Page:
On January 1, 2008 finally I was able to release the podcast I made out of an interview with a dear family friend, Jerri Miller, who, under the name Jerri Adams, recorded 27 singles and a number of jazz vocal albums during the 1950s.
Meg and I had gone to Jerri and her husband Art's house a while back and recorded about an hour and a half of footage of Jerri talking about her career. It was pretty free-form; I asked her to start from the beginning and tell her life story, and she had conveniently brought out press clippings, articles, albums, and other mementoes to help guide the conversation. The four of us (and the Miller's dog, Muff) had a great time talking and looking at the photos. The music, some of which I had listened to on the drive over, but most of it unheard by Meg or me prior to the interview, was amazing and fun.
I got pretty overwhelmed by the amount of the footage we had: what was I going to do with an hour and a half of recordings that would be engaging, would tell a story, would make a good podcast? I returned to the book Gary Stager suggested we read in Pepperdine's OMET program when we learned to podcast: Radio: An Illustrated Guide by Ira Glass and Jessica Abel. An illustrated primer to how Ira Glass and others produce "This American Life" for National Public Radio, the book contains invaluable advice for anyone wishing to make a podcast, too. In it I found the solution to my problem: creating a log of the interview. I played the footage (recorded in GarageBand on my Mac) back while I used my eMate to write one word or short phrase descriptions of the conversation. Transcribed this way, the conversation was ten pages long. Now I was able to get my head around what was said and a story emerged: how one woman, through dedication, talent, and hard work, achieved her dreams. I was then able to create a three page outline that combined my ideas with the dialog from the interview.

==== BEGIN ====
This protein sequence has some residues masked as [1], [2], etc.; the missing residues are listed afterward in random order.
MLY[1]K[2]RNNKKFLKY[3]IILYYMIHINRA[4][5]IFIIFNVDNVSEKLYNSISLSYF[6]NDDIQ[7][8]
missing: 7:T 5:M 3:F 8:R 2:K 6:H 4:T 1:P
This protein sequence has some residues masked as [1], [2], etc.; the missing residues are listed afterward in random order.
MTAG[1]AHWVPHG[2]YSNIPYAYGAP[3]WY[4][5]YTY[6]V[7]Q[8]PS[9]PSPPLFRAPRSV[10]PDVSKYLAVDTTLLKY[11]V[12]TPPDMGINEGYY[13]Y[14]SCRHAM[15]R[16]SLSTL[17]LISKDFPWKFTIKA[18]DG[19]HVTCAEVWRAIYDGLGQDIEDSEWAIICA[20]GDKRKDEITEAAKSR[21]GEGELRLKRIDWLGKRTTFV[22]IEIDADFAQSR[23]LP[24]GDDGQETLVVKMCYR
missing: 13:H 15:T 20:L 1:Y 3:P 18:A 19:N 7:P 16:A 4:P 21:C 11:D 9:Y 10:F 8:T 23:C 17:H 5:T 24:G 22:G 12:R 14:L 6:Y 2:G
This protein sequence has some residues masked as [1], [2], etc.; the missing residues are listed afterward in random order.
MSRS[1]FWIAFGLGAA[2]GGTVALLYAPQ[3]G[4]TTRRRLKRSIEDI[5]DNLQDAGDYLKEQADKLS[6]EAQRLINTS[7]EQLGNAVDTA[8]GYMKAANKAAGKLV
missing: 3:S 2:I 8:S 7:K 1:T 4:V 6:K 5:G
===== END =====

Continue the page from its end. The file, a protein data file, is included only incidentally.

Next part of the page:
I had to go back and edit the dialog I recorded: there was too much of me in the interview saying, "Uh-huh," or agreeing. In future interviews it is important to keep this in mind: keep the person you are interviewing engaged, but do it through body language, not by saying "yes" or otherwise getting oneself woven into the recording. Editing myself out of the footage gave me all of the clips of Jerri and Art I needed, clarified some of the outline that resulted in reordering some of the clips, and prepared me to write my narrative, a three page transformation of the outline to include what I would record to go between the clips, to bring together a narrative, and to ask the questions that propel the narrative.
I was extremely pleased with how the final podcast turned out: it sounds really polished, like I know what I am doing. I like the way I was able to incorporate Jerri's music, through the CD I have as well as the music Jerri played for us and which recorded well enough to use. If you are at all into jazz, give it a listen: it is a very interesting piece of jazz history.